Proposed rules to govern the relationship between charities and major donors are not fit for purpose and should be abandoned, according to some lawyers and accountants who have responded to a consultation about them.
'Tainted donor' rules, designed to ensure charity tax breaks are not used for tax avoidance, were announced in December to replace existing legislation about substantial donors. HM Revenue & Customs plans to introduce the rules in the Finance Bill that will follow the Budget at the end of March.
The new rules introduce a "purpose test" to indicate whether the donor intends to profit from the donation, and say that the donor will be liable for tax if the donation is for personal gain. The charity is liable under existing rules.
James Kessler, a barrister specialising in tax, has told a consultation on the rules that closed last week that the new law was "unfit for purpose".
Many innocent transactions would be caught unintentionally by the proposed rules, Kessler told Third Sector, and the problems they were intended to stop could be fought using other laws.
Bill Lewis, a tax consultant at law firm Bates Wells & Braithwaite, said the proposals in the consultation were a waste of time.
"These tainted donation rules are totally unnecessary and not fit for purpose," he said. "They are no improvement whatsoever on existing legislation."
He said HMRC had not produced a single example of a "tainted donation" that could not be dealt with by existing laws.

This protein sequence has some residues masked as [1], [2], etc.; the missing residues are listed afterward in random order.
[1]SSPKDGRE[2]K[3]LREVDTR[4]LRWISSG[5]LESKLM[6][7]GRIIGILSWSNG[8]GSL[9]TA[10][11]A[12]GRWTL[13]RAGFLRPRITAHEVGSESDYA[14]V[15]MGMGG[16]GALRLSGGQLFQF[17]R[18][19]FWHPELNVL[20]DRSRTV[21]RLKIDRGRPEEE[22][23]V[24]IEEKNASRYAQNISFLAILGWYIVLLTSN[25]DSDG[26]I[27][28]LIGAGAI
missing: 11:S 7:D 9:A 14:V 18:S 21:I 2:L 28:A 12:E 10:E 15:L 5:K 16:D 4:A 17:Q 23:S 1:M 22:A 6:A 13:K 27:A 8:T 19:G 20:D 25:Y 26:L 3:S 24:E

Kevin Russell, technical director of Stewardship, a Christian charity that donates money on behalf of 33,000 givers, said the new laws were "a significant improvement" on substantial donor legislation, but the charity was still concerned about several technical issues.
"For example, at the moment it looks like donations to restricted funds could be caught," he said. "It’s not HMRC’s intention to catch those donations, but it has to be clear to donors that that is the case.
"There are a number of technical issues to be ironed out, so it might be better to leave it until the next Finance Bill.
"However, that creates problems of its own because the existing laws aren’t satisfactory."
Nicola Evans, a senior associate at the law firm Bircham Dyson Bell, said charities were still working with HMRC to produce an effective model.
An HMRC spokesman said it was considering the points raised in the consultation.